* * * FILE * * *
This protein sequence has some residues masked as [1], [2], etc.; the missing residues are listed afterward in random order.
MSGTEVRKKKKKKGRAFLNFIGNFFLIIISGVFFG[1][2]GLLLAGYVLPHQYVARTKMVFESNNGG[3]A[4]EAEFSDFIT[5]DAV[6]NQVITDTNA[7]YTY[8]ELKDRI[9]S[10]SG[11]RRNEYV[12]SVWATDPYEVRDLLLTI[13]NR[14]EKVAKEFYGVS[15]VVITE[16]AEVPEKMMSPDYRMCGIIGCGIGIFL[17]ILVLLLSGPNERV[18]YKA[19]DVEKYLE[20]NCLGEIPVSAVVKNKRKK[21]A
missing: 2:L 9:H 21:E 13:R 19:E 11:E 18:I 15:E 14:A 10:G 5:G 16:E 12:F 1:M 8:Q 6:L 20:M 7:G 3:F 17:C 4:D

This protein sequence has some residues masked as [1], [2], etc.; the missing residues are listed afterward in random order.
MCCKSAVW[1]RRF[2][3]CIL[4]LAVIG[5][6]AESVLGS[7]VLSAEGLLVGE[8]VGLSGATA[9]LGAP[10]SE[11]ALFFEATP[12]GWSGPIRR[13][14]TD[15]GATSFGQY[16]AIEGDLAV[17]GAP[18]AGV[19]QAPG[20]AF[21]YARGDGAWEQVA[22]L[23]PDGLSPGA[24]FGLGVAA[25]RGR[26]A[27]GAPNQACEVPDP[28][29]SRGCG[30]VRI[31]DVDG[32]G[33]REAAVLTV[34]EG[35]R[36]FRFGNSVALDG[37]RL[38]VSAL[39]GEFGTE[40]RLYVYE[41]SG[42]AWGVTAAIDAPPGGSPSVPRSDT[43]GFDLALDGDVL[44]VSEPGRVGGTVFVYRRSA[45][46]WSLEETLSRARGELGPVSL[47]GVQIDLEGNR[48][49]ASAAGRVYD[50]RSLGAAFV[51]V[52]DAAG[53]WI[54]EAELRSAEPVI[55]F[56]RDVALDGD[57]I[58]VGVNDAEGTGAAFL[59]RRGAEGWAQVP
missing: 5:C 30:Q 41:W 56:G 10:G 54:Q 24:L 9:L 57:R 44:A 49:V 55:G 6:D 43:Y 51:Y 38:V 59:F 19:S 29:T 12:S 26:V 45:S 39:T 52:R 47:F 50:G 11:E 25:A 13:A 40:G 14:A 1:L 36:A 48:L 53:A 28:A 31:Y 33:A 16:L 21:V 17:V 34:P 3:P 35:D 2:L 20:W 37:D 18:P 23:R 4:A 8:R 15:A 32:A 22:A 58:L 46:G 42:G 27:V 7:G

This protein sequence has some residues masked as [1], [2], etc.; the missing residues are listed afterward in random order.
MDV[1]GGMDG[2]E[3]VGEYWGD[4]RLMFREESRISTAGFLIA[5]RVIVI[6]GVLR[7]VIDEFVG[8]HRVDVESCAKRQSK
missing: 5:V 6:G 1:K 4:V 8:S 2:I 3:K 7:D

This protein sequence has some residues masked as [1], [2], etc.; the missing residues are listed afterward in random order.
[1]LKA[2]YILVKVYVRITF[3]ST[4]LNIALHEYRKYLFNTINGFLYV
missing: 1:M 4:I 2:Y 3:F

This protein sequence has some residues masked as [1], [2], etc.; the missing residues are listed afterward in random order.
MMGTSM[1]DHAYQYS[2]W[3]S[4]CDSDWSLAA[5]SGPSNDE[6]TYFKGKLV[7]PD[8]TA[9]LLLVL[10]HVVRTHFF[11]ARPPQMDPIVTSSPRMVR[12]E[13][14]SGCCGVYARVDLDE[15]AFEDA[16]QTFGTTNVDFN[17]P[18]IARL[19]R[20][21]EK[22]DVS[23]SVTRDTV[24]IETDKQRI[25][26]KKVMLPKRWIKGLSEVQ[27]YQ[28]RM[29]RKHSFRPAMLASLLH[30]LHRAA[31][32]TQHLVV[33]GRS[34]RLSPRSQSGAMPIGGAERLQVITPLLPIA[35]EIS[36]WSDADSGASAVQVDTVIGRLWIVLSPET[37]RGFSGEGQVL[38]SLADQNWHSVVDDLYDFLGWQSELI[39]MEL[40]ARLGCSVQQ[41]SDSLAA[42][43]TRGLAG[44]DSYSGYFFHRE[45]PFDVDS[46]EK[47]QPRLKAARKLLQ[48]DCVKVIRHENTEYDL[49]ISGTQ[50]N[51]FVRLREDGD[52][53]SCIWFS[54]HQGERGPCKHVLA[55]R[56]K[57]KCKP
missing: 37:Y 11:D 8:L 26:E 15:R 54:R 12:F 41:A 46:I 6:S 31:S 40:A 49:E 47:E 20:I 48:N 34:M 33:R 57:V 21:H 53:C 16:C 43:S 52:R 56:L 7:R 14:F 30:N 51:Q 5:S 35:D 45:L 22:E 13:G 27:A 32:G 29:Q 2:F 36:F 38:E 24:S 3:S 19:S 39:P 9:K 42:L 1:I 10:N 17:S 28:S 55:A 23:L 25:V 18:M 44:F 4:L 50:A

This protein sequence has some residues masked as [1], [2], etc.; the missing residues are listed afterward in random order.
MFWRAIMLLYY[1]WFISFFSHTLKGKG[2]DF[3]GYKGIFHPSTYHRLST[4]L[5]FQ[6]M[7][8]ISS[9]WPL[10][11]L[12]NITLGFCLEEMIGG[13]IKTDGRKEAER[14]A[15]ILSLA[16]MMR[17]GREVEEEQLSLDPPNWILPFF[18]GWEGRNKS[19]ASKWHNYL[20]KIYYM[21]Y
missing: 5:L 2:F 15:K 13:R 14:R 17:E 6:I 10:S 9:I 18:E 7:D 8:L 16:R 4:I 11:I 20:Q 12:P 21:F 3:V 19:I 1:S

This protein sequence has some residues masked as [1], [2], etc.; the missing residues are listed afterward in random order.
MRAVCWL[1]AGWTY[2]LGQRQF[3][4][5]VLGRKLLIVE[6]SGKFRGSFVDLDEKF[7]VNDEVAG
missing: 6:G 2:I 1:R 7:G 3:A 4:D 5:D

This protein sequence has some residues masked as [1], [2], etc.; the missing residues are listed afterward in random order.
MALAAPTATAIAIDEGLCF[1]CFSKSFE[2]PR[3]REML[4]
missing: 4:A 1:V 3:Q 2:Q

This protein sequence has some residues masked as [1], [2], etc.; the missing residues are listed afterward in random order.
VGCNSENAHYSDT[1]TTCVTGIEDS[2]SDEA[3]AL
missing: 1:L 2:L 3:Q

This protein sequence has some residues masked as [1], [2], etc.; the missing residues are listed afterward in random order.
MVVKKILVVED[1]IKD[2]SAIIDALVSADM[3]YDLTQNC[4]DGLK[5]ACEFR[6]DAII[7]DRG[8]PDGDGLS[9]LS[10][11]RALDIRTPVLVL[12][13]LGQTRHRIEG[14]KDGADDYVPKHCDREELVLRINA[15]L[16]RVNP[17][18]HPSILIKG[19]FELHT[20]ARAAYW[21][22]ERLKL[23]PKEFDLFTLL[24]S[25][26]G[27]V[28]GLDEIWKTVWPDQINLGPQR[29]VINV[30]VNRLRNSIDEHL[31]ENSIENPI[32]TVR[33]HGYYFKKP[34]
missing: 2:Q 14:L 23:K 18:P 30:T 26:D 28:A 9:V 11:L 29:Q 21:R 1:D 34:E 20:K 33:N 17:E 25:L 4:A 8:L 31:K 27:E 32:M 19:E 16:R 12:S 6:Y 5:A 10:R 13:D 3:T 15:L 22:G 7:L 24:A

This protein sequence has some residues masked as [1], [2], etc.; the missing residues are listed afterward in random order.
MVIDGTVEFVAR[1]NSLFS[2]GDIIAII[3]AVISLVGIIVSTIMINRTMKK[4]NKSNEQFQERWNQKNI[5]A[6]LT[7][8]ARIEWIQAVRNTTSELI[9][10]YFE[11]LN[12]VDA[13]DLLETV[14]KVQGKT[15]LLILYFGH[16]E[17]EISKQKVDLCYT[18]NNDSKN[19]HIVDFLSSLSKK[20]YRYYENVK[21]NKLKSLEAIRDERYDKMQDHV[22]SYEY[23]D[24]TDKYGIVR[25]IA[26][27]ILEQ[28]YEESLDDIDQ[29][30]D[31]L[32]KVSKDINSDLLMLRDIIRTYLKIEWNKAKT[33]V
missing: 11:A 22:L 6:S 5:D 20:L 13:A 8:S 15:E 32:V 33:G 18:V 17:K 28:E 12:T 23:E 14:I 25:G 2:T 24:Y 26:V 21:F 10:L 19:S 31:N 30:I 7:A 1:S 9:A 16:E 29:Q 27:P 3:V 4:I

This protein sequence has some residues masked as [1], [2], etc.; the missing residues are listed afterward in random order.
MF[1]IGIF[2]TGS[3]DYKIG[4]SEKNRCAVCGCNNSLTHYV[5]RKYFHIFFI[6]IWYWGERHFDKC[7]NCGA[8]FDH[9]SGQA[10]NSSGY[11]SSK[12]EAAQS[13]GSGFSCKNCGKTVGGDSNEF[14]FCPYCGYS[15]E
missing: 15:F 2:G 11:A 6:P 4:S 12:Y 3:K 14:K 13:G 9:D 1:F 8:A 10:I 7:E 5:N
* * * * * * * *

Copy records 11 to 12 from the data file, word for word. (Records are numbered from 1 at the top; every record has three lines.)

This protein sequence has some residues masked as [1], [2], etc.; the missing residues are listed afterward in random order.
MVIDGTVEFVAR[1]NSLFS[2]GDIIAII[3]AVISLVGIIVSTIMINRTMKK[4]NKSNEQFQERWNQKNI[5]A[6]LT[7][8]ARIEWIQAVRNTTSELI[9][10]YFE[11]LN[12]VDA[13]DLLETV[14]KVQGKT[15]LLILYFGH[16]E[17]EISKQKVDLCYT[18]NNDSKN[19]HIVDFLSSLSKK[20]YRYYENVK[21]NKLKSLEAIRDERYDKMQDHV[22]SYEY[23]D[24]TDKYGIVR[25]IA[26][27]ILEQ[28]YEESLDDIDQ[29][30]D[31]L[32]KVSKDINSDLLMLRDIIRTYLKIEWNKAKT[33]V
missing: 11:A 22:L 6:S 5:D 20:L 13:A 8:S 15:E 32:V 33:G 18:V 17:K 28:E 12:T 23:E 14:I 25:G 2:T 24:Y 26:V 21:F 10:L 19:S 31:N 30:I 7:A 1:S 9:A 16:E 29:Q 27:P 3:V 4:I

This protein sequence has some residues masked as [1], [2], etc.; the missing residues are listed afterward in random order.
MF[1]IGIF[2]TGS[3]DYKIG[4]SEKNRCAVCGCNNSLTHYV[5]RKYFHIFFI[6]IWYWGERHFDKC[7]NCGA[8]FDH[9]SGQA[10]NSSGY[11]SSK[12]EAAQS[13]GSGFSCKNCGKTVGGDSNEF[14]FCPYCGYS[15]E
missing: 15:F 2:G 11:A 6:P 4:S 12:Y 3:K 14:K 13:G 9:D 1:F 8:A 10:I 7:E 5:N